Stereo drawings and photographs require two pictures, one for each eye. Then the pictures must be presented to your eyes so that each eye sees only the picture intended for it. Generally two methods are used: (1) parallel viewing and (2) cross-eyed viewing. Both methods require one to learn a new visual skill.

Normally when we look at the "real" world, our eyes converge on an object in the scene and they also focus on that same object. We habitually do this, and our brains have become accustomed to a one-to-one correspondence between focus and convergence.

We can learn to "unlock" focus and convergence, enabling us to view stereo pairs without optical aid. In this document we use a display method which can be adapted to either parallel-eye viewing or crossed-eye viewing. Three pictures will be shown side by side. The middle one is to be viewed with the right eye. The other two are identical and one is to be viewed with the left eye. Here's how to view them.

(1) Parallel viewing. This is sometimes called wall-eyed viewing. Use the left and middle pictures only. Look at a distant object then bring your eyes down to the paper trying not to converge or focus on the paper. You'll see a blurred double image. Consciously try to bring the double image into one. Now try to focus your eyes on it without allowing the two images to drift apart.

Parallel viewing is limited to pictures about 2.5 inches wide, the spacing of the typical human eye (which averages 65 mm).

(2) Cross eyed viewing. Use the right and middle pictures only. Hold your finger exactly halfway between your eyes and the page. Focus on your finger. Your eyes will be converged on the finger also, and you should be conscious of the two pictures out of focus behind your finger, but probably nearly coincident. Move your finger a bit until the two pictures are fully coincident. Now hold that convergence while refocusing from your finger to the page. Finally, you can remove your finger from the field of view.

Crossed eyed viewing can be used with even larger pictures. Paintings have been presented this way. Salvadore Dali painted some of this kind. For those who can learn the skill of viewing, this is one of the most effective ways for viewing stereo without special glasses.

(2) Mirror method. For completeness, we illustrate a method rarely used in printed books. Popular Photography magazine experimented with it for a while. One picture of the pair is printed normally, ad the other is printed beside it, but reversed left/right. That picture is viewed through a mirror which re-inverts it. We will not use that method here.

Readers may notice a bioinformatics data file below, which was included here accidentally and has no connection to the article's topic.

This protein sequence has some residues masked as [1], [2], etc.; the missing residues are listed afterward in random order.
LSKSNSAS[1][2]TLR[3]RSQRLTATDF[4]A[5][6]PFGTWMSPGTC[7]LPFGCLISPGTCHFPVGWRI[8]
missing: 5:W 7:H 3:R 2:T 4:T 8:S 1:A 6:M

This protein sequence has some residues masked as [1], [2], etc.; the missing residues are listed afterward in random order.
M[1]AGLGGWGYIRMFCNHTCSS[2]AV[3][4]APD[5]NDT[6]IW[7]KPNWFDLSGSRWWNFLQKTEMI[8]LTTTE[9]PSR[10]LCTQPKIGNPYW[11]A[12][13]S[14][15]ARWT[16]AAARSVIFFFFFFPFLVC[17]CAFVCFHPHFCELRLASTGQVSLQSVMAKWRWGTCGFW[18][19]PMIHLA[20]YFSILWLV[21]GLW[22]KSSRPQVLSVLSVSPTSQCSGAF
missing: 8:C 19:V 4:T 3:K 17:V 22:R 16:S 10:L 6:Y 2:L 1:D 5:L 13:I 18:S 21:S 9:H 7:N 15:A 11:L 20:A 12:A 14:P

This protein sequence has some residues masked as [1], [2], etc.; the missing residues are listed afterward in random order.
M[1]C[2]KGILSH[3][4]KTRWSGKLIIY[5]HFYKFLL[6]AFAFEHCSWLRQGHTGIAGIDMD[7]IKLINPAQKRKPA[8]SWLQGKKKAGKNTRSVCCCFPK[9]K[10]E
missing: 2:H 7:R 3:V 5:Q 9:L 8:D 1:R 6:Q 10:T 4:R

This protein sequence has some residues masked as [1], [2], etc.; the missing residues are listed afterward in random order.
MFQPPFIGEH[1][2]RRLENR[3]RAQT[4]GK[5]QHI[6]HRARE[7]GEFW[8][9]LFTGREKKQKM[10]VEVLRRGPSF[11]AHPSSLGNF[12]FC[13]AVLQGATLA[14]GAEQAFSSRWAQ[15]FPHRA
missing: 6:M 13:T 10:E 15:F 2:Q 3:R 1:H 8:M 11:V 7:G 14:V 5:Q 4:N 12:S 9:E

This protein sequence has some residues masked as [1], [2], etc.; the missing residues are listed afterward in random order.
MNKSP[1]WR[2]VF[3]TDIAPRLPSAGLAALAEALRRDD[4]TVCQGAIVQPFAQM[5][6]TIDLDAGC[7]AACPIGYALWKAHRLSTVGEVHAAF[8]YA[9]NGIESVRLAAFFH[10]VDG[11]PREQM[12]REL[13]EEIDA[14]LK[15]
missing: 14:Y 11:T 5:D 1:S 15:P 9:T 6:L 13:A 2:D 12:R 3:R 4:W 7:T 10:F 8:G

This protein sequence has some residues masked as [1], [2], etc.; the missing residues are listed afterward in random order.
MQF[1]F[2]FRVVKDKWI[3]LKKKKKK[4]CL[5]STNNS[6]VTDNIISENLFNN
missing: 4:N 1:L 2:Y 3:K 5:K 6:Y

For practice, try this illustration from Sir Charles Wheatstone's book The Stereoscope.[2]

Don't expect to succeed the first time. This skill takes conscious effort and concentration. When you do succeed, you'll see the pictures snap into full three-dimensional depth. The picture will look like a wire-frame box. You'll actually see two 3-D images, one with normal depth, one with inverted (pseudoscopic depth). On either side of these you'll see fainter, phantom images with no depth. Ignore them.

Here's some more practice examples:

If you use cross eyed viewing on the pair intended for parallel, or vice versa, you will see a "pseudoscopic" depth, in which near and far are reversed. In the first picture, the pseudoscopic view appears as if you are looking down onto a truncated pyramid. In the second picture, the cone seems upright in the normal view, but tilted back and viewed from its base in the pseudoscopic view. Wire-frame stereo drawings often look interesting either way.

Here's another example for practice.

Now for some practice with actual stereo photograps. This one is for parallel viewing. It is small because most people cannot diverge their eyes, so pictures for parallel viewing should not be more than about 2.5 inches apart. Old-fashioned Holmes stereoscopes had prismatic lenses to allow viewing pictures 3 inches apart.

Now the same picture, larger, for cross-eyed viewing.

Stereos for cross-eyed viewing in 3d Gallery One.
Still more, mostly taken with a digital camera in 3d Gallery Two.
Stereo view cards in 3d Gallery Three.
Home-built digital stereo macro camera attachment 3d Gallery Four.
Review of the Loreo stereo attachment 3d Gallery Five.
Review of the Loreo macro adapter, 3d Gallery Five B
Wildlife photography in your backyard 3d Gallery Six.
A home-built digital stereo camera using mirrors 3d Gallery Seven.
Stereo close-up photography in your garden 3d Gallery Eight.
Stereo photography in your aquarium 3d Gallery Nine.
Stereo digital infrared photography 3d Gallery Ten.
Wider angle stereo with the Loreo LIAC 3d Gallery ll. A failed experiment.
Review of the Fuji FinePix Real 3D W1 camera 3d Gallery 12.
Macrophotography with the Fuji 3D camera. 3d Gallery13.
Panoramic stereo photography. 3d Gallery 14.
Tips for stereo photography with the Fuji 3d camera. 3d Gallery 15.
Mirror methods for stereo photography. 3d gallery 16.
The Fuji 3d macro adapter using mirrors, by Paul Turvill.
The Fuji 3d macro adapter with flash! 3d gallery 17.
Critters in stereo. 3d gallery 18
Wide angle stereo. 3d gallery 19.
Telephoto Stereo. 3d gallery 20.
2D to 3d conversion. 3d gallery 21.
Stereos from outer space. 3d gallery 22.
Review of the Panasonic Lumix 3d digital camera. 3d gallery 23.

Shifty methods for taking stereo pictures.
Digital stereo photography tricks and effects.
Stereoscopy with two synchronized cameras by Mike Andrus.
Guidelines for Stereo Composition.

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